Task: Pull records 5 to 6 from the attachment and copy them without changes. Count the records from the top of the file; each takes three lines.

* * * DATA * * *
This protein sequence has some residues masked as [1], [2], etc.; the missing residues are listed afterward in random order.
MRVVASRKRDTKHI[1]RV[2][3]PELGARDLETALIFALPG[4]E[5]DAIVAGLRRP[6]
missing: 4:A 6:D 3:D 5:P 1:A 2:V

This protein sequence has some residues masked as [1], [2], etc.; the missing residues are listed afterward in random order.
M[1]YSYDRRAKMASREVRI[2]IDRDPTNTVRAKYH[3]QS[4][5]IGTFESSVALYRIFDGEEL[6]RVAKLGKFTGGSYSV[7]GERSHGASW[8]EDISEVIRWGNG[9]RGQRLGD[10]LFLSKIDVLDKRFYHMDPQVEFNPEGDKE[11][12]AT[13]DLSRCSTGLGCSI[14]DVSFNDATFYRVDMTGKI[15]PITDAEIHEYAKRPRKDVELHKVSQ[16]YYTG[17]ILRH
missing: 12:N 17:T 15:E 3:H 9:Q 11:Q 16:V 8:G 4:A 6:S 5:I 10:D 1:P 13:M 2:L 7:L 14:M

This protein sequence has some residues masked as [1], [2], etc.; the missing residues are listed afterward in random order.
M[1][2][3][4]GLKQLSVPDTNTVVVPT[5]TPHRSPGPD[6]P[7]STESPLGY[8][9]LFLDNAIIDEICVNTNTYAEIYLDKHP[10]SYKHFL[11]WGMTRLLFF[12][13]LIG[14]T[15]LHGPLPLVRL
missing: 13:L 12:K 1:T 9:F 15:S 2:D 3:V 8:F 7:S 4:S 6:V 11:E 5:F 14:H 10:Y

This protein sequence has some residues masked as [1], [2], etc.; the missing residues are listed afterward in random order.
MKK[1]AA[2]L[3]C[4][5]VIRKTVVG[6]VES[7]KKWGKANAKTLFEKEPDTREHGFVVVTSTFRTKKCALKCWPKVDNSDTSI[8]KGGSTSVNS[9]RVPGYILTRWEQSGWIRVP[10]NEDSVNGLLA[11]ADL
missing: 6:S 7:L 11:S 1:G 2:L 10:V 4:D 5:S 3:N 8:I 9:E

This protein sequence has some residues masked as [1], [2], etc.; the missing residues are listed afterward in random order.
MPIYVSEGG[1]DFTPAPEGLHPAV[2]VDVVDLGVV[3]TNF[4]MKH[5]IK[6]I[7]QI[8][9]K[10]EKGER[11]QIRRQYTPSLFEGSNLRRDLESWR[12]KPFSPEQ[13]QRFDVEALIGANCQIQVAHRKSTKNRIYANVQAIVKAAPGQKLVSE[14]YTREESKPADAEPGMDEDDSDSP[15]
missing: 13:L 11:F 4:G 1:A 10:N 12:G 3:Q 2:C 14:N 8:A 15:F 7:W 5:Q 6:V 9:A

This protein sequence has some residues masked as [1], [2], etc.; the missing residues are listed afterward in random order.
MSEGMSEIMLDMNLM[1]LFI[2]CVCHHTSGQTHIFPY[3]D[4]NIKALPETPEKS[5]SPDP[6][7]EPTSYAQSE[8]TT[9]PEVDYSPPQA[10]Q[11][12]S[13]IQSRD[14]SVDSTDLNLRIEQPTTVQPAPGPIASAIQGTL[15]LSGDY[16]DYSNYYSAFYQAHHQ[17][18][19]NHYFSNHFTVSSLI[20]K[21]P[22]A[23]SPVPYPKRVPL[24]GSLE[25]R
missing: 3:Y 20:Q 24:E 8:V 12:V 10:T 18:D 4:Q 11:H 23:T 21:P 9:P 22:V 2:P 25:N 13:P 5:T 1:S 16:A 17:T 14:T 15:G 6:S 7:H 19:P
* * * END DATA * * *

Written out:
This protein sequence has some residues masked as [1], [2], etc.; the missing residues are listed afterward in random order.
MPIYVSEGG[1]DFTPAPEGLHPAV[2]VDVVDLGVV[3]TNF[4]MKH[5]IK[6]I[7]QI[8][9]K[10]EKGER[11]QIRRQYTPSLFEGSNLRRDLESWR[12]KPFSPEQ[13]QRFDVEALIGANCQIQVAHRKSTKNRIYANVQAIVKAAPGQKLVSE[14]YTREESKPADAEPGMDEDDSDSP[15]
missing: 13:L 11:F 4:G 1:A 10:N 12:G 3:Q 2:C 14:N 8:A 15:F 7:W 5:Q 6:V 9:A

This protein sequence has some residues masked as [1], [2], etc.; the missing residues are listed afterward in random order.
MSEGMSEIMLDMNLM[1]LFI[2]CVCHHTSGQTHIFPY[3]D[4]NIKALPETPEKS[5]SPDP[6][7]EPTSYAQSE[8]TT[9]PEVDYSPPQA[10]Q[11][12]S[13]IQSRD[14]SVDSTDLNLRIEQPTTVQPAPGPIASAIQGTL[15]LSGDY[16]DYSNYYSAFYQAHHQ[17][18][19]NHYFSNHFTVSSLI[20]K[21]P[22]A[23]SPVPYPKRVPL[24]GSLE[25]R
missing: 3:Y 20:Q 24:E 8:V 12:V 10:T 18:D 4:Q 11:H 23:T 21:P 9:P 22:V 2:P 25:N 13:P 5:T 1:S 16:A 17:T 14:T 15:G 6:S 7:H 19:P